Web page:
An investigation from Harvard published in July (2019) found that major league baseball players live about 24 percent longer, on average, than other American men. It also showed that baseball players have a lower death rate from heart problems, as well as Alzheimer’s disease and other neurodegenerative diseases, than professional football players probably because they have fewer head injuries. Other research has shown that compared with professional baseball players, football players had nearly three times the death rate from neurological diseases. To arrive at these conclusions, researchers analyzed information about 10,451 baseball players who died between 1979 and 2013.
The report found that while baseball players with long careers had lower rates of heart disease, they had higher than normal rates of death from lung and skin cancers. Primary researcher Marc G. Weisskopf, a professor of epidemiology at the Harvard T.H. Chan School of Public Health, said that “we could suspect sun exposure or tobacco for those cancers, but they also had higher rates of blood cancers, which is surprising.” Possibly, those were related to exposures to chemicals used to treat baseball fields.
The investigation also found that causes of death differed depending on players’ positions. Shortstops and second basemen had lower rates of death from disease compared to pitchers while outfielders were less likely to die of injuries. Dr. Weisskopf noted that professional athletes are much healthier than average men to begin with and have to doa “lot of healthy things …to maintain that level of professional play.”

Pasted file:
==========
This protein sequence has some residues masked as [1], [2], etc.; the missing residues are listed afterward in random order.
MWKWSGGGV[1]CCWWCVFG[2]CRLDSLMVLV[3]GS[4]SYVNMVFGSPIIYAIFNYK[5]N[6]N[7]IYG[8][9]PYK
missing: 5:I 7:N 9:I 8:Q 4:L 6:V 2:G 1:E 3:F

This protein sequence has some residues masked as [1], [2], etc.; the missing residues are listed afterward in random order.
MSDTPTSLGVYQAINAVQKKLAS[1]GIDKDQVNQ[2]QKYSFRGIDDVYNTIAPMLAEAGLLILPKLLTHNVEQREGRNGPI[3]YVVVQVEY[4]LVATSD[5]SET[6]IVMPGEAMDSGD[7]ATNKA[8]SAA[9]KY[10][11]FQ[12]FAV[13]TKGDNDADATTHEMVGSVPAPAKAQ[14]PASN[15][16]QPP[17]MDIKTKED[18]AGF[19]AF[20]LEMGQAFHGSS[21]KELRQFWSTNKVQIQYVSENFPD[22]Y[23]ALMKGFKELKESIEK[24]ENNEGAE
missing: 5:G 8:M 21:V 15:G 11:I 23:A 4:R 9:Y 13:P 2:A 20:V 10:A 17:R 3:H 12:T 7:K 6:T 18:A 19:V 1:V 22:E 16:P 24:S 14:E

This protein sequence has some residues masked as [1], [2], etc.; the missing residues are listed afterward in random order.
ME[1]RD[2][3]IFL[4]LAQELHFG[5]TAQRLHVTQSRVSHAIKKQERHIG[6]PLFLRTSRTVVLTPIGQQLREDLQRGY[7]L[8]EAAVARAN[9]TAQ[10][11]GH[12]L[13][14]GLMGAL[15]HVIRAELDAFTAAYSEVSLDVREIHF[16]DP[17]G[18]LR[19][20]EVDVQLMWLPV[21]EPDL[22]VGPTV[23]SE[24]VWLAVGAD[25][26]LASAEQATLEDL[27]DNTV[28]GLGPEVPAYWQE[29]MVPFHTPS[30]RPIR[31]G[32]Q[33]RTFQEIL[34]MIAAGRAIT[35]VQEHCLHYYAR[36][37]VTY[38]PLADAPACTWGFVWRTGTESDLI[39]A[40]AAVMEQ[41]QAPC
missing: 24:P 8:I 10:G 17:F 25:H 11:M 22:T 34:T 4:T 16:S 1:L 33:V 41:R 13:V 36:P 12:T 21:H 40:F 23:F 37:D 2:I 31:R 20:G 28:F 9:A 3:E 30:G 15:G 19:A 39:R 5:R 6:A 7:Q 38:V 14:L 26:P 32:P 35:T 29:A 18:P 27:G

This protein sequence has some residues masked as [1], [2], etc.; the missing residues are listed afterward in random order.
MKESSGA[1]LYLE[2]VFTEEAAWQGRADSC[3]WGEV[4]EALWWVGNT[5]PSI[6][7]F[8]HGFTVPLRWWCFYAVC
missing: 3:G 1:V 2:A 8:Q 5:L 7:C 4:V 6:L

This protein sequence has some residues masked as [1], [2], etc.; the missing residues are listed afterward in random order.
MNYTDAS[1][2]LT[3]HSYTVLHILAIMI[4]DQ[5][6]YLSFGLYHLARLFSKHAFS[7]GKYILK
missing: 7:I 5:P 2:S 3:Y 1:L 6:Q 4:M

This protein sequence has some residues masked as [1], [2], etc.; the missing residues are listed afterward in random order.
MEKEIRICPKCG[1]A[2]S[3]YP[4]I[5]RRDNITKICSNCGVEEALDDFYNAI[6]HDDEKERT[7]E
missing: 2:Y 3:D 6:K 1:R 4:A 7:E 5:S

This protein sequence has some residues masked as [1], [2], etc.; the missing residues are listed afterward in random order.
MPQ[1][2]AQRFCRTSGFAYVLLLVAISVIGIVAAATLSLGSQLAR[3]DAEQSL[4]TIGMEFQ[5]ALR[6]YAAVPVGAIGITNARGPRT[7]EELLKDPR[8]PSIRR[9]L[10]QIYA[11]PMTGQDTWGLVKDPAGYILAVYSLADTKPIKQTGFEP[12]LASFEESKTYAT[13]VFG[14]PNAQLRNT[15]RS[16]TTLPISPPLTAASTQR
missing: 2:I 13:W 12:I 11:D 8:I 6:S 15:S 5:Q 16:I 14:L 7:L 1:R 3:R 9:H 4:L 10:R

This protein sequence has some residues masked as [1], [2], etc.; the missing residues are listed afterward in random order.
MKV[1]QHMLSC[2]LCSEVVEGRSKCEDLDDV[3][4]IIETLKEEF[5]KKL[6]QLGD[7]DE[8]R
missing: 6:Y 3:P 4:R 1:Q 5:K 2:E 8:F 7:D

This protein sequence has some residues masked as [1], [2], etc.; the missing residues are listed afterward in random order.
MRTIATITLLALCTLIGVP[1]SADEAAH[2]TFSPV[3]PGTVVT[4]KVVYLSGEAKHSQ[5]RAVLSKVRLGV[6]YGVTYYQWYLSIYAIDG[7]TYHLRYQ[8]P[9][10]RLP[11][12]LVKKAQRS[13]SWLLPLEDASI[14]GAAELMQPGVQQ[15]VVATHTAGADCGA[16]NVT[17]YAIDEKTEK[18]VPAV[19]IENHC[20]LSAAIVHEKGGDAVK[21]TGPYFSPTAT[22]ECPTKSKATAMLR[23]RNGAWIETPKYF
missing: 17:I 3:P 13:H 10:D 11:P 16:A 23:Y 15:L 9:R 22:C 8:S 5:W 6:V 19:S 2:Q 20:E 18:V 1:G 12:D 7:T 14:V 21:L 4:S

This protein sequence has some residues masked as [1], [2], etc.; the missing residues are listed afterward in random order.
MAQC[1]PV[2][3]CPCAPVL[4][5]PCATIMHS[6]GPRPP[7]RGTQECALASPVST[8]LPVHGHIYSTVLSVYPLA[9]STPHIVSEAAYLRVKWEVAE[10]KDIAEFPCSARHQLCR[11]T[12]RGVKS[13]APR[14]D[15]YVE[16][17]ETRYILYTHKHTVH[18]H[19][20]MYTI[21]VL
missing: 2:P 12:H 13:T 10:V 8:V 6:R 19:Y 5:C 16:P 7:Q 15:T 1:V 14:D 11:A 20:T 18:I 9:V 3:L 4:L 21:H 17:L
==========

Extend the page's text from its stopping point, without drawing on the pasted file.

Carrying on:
Overall, the report concluded that, compared to average American men, major league players had 20 percent lower rates of death from cancer, 19 percent lower from heart disease and stroke, 33 percent lower from respiratory disease, 46 percent lower from diabetes, and 59 percent lower from suicide.
The analysis isn’t the first to show that professional baseball players live longer than the average man. One report, published in 2006, found that on average the players lived 4.1 years longer and that those whose careers lasted 11 years or more lived 7.4 years longer. Another study published in 2008 found that major league players have longer life expectancies than the general male population because of their high physical activity and overall health, favorable heights and weights, low smoking rates and access to high-quality health care during and after their careers. For the record, the average life expectancy for American men is 76.1 years. (It’s 81.1 for women.)
Andrew Weil, M.D.
Marc G. Weisskopf et al, “All-Cause and Cause-Specific Mortality Among Major League Baseball Players.” JAMA Internal Medicine, July 22, 2019, doi: 10.1001 jamaianternmed.2019.1218